The IRS loses billions of dollars every year in tax revenue from those who neglect to file tax returns. An audit was done by the Treasury Inspector General for Tax Administration (TIGTA) to determine if the IRS controls were effectively identifying and addressing expired tax filing extensions. The TIGTA found that while the IRS sends proper notification 640,000 nonfilers each year, they missed approximately 1.9 additional taxpayers in 2012 and 2013 combined. As of May of this year, the back taxes for these nonfiling taxpayers equaled $7.4 billion.
In some ways, it may seem like an impossible task to collect on these debts. According to the IRS, however, they plan to make changes in how they identify and deal with those who don’t file.
In their final report, issued September 23, 2016, the TIGTA recommended that the IRS “change various collection function and information technology controls, tools, and procedures to improve the nonfiler program and ensure that additional nonfilers are addressed.”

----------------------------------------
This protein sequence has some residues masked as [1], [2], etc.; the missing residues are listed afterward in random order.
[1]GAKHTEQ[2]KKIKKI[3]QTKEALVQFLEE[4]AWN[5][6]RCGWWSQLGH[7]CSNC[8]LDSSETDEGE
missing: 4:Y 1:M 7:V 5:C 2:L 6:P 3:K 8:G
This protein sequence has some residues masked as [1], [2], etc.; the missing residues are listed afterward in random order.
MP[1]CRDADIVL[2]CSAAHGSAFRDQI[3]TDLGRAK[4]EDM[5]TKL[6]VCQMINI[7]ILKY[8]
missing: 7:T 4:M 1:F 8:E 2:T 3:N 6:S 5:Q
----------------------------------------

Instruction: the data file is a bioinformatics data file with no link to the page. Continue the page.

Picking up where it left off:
The IRS agreed with TIGTA’s recommendations, and is planning to take corrective action. The organization had previously revised its nonfiler strategy and outlined goals to achieve compliance in February 2014, but initiatives were never properly implemented.
“We will investigate the options for improving the effectiveness of the delinquency notice to increase the number of nonfilers who are contacted and the nonfiler response rate,” wrote Karen Schiller, commissioner of the IRS’s Small Business/Self-Employed Division. “As part of that process, we will collaborate with our Information Technology function to expand its review of the inventory volume and document fluctuations in inventory counts for each tax year, ensuring that anomalies are addressed.”